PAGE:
In my April 2 post
on the great first quarter turned in by cyclical stocks -- and the lousy March -- I said that in general, I don't see much to tempt me into putting money into cyclical stocks before first-quarter earnings season (which starts on April 10) and before we get some resolution of big macroeconomic questions on growth from Europe and China.
But I also said that I'd make an exception for fertilizer producer Potash of Saskatchewan
) and I promised to explain why.
Part of the reason is the March 30 report on corn plantings from the U.S. Department of Agriculture that projected a 4% increase in acreage planted this year from the 2011 level. A second report on corn stock inventory showed inventory on March 1 of just 6.01 billion bushels, down 8% from a year earlier. The corn stocks level of 6.01 billion bushels was below the consensus of 6.15 billion bushels.
The two reports add up to more planting -- which means more seed and fertilizer and pesticides purchased by farmers -- and to higher prices as stocks fall before the actual harvest.
But part of the reason is specific to Potash.
Potash prices were soft for much of the first quarter but recent news of contract settlements with Chinese buyers has stabilized prices.
Potash reported a particularly weak -- but not unexpectedly so -- fourth quarter of 2011 with especially low potash volumes in North America. The company guided first-quarter earnings to 55 cents to 75 cents a share against the consensus estimate then of 83 cents. Analysts have been busy cutting their estimates ever since, from $1 a share 90 days ago to 69 cents a share now. I think, given firming prices, that sets Potash up for a potential surprise on first quarter earnings.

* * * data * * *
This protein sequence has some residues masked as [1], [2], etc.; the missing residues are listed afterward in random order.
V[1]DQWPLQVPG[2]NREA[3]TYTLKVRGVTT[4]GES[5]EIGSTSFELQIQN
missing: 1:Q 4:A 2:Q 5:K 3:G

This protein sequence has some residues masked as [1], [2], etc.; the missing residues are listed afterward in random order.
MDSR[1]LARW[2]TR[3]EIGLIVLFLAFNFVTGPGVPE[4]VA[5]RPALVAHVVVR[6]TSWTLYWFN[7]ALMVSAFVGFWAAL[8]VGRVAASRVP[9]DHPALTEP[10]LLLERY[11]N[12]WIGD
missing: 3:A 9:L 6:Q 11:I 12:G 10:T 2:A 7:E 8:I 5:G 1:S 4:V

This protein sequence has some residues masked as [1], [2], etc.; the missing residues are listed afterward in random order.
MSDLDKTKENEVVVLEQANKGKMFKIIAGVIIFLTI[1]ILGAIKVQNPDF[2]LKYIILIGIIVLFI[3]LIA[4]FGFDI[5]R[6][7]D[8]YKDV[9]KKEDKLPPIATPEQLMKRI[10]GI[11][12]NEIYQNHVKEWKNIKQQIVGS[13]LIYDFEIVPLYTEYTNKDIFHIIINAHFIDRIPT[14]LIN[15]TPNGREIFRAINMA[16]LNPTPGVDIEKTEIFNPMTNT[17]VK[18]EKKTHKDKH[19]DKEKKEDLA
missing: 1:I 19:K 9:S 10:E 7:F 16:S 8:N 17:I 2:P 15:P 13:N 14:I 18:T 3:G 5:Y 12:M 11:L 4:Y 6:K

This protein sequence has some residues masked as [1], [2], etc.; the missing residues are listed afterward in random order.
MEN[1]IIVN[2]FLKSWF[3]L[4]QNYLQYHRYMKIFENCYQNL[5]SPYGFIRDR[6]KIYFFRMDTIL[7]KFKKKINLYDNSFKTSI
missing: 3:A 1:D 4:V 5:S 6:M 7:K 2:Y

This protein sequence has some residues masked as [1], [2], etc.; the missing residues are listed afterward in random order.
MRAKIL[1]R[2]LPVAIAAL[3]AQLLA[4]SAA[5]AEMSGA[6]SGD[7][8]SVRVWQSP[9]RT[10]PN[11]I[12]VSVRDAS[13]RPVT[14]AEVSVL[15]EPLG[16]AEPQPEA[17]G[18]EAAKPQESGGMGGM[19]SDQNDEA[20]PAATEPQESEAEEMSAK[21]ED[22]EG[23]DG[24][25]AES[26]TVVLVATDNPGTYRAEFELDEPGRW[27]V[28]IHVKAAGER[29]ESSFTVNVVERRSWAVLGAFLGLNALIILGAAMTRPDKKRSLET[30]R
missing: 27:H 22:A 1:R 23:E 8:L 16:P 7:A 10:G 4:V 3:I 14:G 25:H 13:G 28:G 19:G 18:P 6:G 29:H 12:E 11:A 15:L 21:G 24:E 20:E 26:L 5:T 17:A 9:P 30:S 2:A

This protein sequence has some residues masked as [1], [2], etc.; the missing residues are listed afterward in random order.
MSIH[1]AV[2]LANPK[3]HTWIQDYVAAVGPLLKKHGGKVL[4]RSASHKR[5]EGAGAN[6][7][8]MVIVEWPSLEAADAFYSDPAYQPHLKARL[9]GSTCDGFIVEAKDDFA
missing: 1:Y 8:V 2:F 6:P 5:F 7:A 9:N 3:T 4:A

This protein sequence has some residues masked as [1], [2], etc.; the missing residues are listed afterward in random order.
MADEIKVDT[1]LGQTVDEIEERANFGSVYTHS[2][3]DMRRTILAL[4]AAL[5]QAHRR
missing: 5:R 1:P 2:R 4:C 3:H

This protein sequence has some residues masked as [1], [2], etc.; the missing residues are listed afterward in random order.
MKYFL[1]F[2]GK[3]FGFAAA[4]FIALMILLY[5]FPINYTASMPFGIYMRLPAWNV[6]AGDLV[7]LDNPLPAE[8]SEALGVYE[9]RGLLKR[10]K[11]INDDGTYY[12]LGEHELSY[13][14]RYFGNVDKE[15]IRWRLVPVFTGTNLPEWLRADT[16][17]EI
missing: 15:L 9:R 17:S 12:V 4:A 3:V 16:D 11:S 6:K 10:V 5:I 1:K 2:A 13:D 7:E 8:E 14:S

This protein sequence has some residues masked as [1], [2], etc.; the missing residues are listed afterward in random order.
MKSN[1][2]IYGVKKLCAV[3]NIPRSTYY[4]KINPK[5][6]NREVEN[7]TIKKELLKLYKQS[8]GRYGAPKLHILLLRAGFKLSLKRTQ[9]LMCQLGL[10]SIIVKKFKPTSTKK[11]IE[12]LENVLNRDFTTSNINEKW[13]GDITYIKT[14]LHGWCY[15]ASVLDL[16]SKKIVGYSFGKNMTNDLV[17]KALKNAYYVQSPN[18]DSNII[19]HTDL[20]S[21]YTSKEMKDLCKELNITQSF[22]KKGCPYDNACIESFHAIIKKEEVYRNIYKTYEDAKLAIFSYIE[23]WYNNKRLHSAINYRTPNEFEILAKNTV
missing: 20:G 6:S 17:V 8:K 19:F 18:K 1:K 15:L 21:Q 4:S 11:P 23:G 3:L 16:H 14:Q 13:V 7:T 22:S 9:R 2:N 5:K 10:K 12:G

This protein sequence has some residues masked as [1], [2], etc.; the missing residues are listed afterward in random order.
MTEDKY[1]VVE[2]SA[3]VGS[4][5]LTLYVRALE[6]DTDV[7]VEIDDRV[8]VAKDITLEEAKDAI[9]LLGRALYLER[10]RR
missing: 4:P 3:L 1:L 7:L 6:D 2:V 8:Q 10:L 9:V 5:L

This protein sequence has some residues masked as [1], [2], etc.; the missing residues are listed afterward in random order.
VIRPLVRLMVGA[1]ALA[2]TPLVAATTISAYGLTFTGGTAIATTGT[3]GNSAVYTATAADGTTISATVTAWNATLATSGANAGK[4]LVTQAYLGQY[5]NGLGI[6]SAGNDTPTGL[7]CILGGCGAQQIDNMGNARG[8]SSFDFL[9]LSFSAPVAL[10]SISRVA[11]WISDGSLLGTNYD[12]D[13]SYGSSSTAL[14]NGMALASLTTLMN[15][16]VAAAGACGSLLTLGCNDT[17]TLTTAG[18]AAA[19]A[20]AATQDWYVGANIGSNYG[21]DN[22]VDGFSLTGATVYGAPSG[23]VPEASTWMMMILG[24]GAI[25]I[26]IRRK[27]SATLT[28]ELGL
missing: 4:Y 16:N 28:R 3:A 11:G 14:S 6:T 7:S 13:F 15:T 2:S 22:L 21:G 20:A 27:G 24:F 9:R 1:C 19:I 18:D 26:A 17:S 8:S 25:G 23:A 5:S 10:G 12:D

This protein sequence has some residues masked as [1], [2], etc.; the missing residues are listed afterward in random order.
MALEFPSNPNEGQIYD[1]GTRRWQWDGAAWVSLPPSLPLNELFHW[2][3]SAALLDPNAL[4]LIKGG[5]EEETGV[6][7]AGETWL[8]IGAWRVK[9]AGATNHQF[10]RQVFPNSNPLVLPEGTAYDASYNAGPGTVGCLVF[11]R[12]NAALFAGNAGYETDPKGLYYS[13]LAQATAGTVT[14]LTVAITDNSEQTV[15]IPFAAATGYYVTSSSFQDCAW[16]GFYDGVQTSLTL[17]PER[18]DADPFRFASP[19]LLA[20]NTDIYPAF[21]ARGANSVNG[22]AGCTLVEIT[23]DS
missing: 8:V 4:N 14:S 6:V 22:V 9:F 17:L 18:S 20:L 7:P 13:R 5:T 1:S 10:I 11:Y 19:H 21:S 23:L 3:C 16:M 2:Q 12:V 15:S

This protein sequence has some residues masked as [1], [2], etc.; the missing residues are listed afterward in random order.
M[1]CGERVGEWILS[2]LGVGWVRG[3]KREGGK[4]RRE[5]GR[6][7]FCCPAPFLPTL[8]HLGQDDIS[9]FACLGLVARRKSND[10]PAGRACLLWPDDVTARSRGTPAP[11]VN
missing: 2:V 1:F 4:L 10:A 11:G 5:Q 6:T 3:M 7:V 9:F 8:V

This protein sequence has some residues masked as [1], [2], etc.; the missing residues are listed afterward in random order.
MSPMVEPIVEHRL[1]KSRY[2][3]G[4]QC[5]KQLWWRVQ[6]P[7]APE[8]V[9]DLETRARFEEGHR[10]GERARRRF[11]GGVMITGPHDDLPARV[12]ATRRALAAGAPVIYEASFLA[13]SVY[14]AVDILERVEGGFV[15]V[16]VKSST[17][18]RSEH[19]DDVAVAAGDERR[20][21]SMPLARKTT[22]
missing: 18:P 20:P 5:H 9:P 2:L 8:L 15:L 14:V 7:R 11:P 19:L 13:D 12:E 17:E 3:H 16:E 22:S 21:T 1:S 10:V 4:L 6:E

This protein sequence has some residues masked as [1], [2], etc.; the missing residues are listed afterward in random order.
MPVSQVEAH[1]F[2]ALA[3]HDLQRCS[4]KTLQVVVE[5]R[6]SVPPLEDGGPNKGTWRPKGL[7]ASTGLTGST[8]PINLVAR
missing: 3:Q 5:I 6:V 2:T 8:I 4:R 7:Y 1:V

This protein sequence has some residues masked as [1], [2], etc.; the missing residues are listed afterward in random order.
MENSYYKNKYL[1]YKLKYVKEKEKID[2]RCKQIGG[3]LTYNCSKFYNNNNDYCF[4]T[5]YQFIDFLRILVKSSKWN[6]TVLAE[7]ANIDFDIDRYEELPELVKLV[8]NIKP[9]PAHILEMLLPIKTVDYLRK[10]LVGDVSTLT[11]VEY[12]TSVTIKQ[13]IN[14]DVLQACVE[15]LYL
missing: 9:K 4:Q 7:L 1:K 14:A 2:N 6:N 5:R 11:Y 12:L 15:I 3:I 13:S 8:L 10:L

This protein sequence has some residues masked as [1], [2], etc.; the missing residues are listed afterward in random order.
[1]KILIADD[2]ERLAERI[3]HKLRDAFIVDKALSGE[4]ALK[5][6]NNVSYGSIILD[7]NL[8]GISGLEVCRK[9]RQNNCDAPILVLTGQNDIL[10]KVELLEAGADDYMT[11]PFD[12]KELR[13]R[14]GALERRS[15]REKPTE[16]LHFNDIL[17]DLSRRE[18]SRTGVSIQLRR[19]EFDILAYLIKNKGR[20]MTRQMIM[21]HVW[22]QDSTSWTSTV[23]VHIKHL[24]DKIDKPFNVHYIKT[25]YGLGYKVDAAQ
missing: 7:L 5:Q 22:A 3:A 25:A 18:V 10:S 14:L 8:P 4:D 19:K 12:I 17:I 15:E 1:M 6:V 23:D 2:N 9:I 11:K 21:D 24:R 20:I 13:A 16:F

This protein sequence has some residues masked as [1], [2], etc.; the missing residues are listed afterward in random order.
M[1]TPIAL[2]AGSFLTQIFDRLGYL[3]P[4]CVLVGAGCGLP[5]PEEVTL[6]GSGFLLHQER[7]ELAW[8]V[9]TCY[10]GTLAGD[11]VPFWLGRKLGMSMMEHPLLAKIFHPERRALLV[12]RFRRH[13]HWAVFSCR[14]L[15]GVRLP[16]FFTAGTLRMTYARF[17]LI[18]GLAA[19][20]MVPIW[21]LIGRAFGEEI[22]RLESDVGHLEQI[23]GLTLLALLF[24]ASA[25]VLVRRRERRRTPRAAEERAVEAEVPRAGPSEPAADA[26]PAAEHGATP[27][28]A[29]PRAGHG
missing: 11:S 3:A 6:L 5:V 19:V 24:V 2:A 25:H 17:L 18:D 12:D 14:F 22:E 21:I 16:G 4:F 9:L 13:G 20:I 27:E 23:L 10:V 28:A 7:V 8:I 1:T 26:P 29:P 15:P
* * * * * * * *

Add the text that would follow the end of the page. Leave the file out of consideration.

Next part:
Revenue and earnings for Potash dance to a difference calendar than most cyclicals. Demand is set by planting season -- which means that the highest demand is typically in April and May when farmers order so that they can apply fertilizer to their fields. With distributors holding off on ordering so that they can run down inventories and lower their exposure to the risk that farmers won't buy this spring, the big spike in demand will come this year not in April or May but in the second half of the year when distributors have to restock. I think that will give Wall Street time to discover this story and to anticipate higher earnings.
Which should, of course, drive the share price higher.
At the current price of $45.56 a share, Potash of Saskatchewan is trading closer to its 52-week low of $38.42 than to its 52-week high of $62.
As of Wednesday, I'm adding shares of Potash of Saskatchewan to my Jubak's Picks portfolio
with a target price of $58 a share by March 2013.
At the time of this writing, Jim Jubak didn't own shares of any companies mentioned in this post in personal portfolios. The mutual fund he manages, Jubak Global Equity Fund (JUBAX), may or may not own positions in any stock mentioned. The fund did not own shares of Potash of Saskatchewan as of the end of December. For a full list of the stocks in the fund as of the end of the most recent quarter, see the fund's portfolio here.